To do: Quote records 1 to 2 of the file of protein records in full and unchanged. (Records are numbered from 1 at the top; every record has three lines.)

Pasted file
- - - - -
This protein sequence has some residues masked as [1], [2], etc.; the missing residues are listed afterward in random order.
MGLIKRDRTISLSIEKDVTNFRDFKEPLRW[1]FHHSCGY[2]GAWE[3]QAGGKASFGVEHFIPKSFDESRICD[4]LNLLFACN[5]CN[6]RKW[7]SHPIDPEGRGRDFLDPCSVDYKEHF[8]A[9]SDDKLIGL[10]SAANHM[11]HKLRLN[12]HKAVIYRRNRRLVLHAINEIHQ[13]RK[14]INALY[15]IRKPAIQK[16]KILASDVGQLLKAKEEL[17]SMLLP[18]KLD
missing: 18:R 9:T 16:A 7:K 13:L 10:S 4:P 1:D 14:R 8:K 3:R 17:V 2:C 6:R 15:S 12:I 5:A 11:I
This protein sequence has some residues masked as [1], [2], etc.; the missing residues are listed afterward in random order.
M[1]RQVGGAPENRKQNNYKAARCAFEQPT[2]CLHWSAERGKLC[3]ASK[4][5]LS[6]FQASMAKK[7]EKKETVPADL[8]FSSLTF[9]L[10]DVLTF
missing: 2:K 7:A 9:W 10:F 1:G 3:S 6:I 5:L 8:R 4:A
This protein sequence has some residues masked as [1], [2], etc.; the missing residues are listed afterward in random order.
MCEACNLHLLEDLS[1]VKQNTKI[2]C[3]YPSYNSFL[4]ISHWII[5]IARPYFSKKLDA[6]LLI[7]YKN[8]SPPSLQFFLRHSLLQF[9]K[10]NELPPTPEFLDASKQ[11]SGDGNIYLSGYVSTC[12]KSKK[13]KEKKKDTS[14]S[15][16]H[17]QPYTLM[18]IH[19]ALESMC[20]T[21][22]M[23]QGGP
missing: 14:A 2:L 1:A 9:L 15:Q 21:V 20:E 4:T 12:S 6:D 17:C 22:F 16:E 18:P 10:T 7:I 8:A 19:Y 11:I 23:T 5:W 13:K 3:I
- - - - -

This protein sequence has some residues masked as [1], [2], etc.; the missing residues are listed afterward in random order.
MGLIKRDRTISLSIEKDVTNFRDFKEPLRW[1]FHHSCGY[2]GAWE[3]QAGGKASFGVEHFIPKSFDESRICD[4]LNLLFACN[5]CN[6]RKW[7]SHPIDPEGRGRDFLDPCSVDYKEHF[8]A[9]SDDKLIGL[10]SAANHM[11]HKLRLN[12]HKAVIYRRNRRLVLHAINEIHQ[13]RK[14]INALY[15]IRKPAIQK[16]KILASDVGQLLKAKEEL[17]SMLLP[18]KLD
missing: 18:R 9:T 16:A 7:K 13:L 10:S 4:P 1:D 14:R 8:K 3:R 17:V 2:C 6:R 15:S 12:I 5:A 11:I
This protein sequence has some residues masked as [1], [2], etc.; the missing residues are listed afterward in random order.
M[1]RQVGGAPENRKQNNYKAARCAFEQPT[2]CLHWSAERGKLC[3]ASK[4][5]LS[6]FQASMAKK[7]EKKETVPADL[8]FSSLTF[9]L[10]DVLTF
missing: 2:K 7:A 9:W 10:F 1:G 3:S 6:I 5:L 8:R 4:A